On this first morning, we meet for a briefing over breakfast. We then head about 150 kilometers east of Tana to the famous Andasibe-Mantadia National Park, our base for the next three nights. This park, established in 1989, protects a spectacular 155-square kilometer rainforest that is home to 11 species of lemurs, including the child-sized Indri. If we are lucky, we are greeted by the Indri’s calls long before we see them — they can be heard from up to a mile away! The journey takes three hours, with a stop for a meal along the way.
Accommodations in Andasibe-Mantadia National Park (B,L,D)
Days 3 – 4: Andasibe & Mantadia National Parks
Today we explore this incredible wilderness, an incredibly lush region that records over 200 days of rain a year and home of the iconic Indri Lemur. Also known as Anamalazaotra Special Reserve, or by the French name Perinet, Andasibe was formerly part of a tract of contiguous forest with the larger Mantadia National Park. Deforestation has since fragmented these protected areas. Today we visit the two now divided preserves that protect one of Madagascar’s most important primary rainforest areas.
We explore the area’s various trails with local guides, walking along streamsides and in ridge forest, as well as a small lake. This rainforest is Madagascar’s most biodiverse ecosystem. As a result, the list of birds we can see is long; highlights may include Madagascar Flufftail, Madagascar Blue Pigeon, Dark Newtonia, Nuthatch Vanga, and Madagascar Pygmy-Kingfisher. We may also be fortunate enough to encounter Collared Nightjar roosting almost imperceptibly on the forest floor, a species so poorly known that its vocalizations are still unknown. Another nocturnal species that we may see is Madagascar Long-eared Owl, the largest owl species on the island.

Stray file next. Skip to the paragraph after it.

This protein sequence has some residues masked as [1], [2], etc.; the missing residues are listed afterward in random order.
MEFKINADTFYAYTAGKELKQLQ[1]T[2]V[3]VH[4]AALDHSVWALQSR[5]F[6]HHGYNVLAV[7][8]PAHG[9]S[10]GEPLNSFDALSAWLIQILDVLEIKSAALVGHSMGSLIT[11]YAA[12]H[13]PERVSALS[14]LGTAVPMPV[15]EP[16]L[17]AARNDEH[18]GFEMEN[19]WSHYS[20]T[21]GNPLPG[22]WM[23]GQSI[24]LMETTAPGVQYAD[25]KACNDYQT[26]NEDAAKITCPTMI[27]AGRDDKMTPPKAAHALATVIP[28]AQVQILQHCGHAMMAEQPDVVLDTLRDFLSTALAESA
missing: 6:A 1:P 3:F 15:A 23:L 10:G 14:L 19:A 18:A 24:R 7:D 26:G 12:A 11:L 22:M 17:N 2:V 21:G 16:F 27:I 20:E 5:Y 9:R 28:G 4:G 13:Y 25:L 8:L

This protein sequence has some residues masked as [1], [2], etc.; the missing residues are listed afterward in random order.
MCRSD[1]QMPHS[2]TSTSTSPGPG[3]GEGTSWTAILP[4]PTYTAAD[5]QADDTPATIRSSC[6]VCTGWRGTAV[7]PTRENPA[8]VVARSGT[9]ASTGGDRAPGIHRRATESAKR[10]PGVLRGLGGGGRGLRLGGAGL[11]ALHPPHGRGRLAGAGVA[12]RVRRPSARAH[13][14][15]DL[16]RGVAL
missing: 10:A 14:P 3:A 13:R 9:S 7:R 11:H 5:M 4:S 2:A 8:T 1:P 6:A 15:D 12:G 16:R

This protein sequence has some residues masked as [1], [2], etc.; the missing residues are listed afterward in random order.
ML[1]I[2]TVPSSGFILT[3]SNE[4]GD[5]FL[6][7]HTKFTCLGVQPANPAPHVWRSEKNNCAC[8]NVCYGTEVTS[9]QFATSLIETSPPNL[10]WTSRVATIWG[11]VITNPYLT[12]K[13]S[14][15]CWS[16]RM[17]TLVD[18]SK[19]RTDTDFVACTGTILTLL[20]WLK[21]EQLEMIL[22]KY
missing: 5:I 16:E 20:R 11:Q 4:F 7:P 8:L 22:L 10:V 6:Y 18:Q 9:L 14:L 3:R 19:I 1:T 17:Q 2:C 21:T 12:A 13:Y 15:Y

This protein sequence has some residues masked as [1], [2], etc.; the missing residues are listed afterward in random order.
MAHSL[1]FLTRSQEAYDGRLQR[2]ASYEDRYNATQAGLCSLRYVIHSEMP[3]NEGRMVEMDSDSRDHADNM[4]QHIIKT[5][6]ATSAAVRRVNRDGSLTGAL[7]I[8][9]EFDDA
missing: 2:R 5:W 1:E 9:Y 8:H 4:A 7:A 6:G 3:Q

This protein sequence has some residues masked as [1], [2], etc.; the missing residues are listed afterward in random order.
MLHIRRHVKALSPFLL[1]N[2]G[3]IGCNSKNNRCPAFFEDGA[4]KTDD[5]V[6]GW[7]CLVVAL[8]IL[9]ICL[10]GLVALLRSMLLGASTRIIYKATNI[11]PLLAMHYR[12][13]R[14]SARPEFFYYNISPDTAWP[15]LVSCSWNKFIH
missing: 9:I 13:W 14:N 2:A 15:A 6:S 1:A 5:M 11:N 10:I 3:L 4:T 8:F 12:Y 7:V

Mantadia is also the best place in the world for Ground-Rollers. With patience, visitors may find four secretive rainforest species in a single morning: Pitta-like, Scaly, Rufous-headed, and Short-legged Ground-Roller. We may also find Lesser Vasa Parrot and three species of Coua: Red-breasted, Blue, and Red-fronted.
Despite a long list of incredible birds, one of the top experiences here is the Indri’s morning calls as they echo through the misty forests. These plaintive wails from the world’s largest lemur are reminiscent of whale sounds! We listen and hopefully observe them at Andasibe, along with the iconic Diademed Sifaka and Black-and-White Ruffed, Greater Dwarf, Brown, and Gray Bamboo Lemurs.
The eastern rainforest is also an excellent place to sample some of Madagascar’s varied and colorful chameleons, day geckos, and leaf-tailed geckos. We search for these while birding during the day and we will have another opportunity to spot some of Madagascar’s unusual reptiles and amphibians on a night walk.
Accommodations in Andasibe-Mantadia National Park (B,L,D)
Day 5: Andasibe to Antsirabe
After some final morning birding around Andasibe, we head southwards for approximately 300 kilometers to our next birding area, Ranomafana National Park. We pass colorful rice paddies on winding roads through the countryside until we arrive at the picturesque city of Antsirabe, the third largest city in Madagascar, known for its cool climate, thermal bath center, and plentiful rickshaw taxis.
Accommodations at Antsirabe (B,L,D)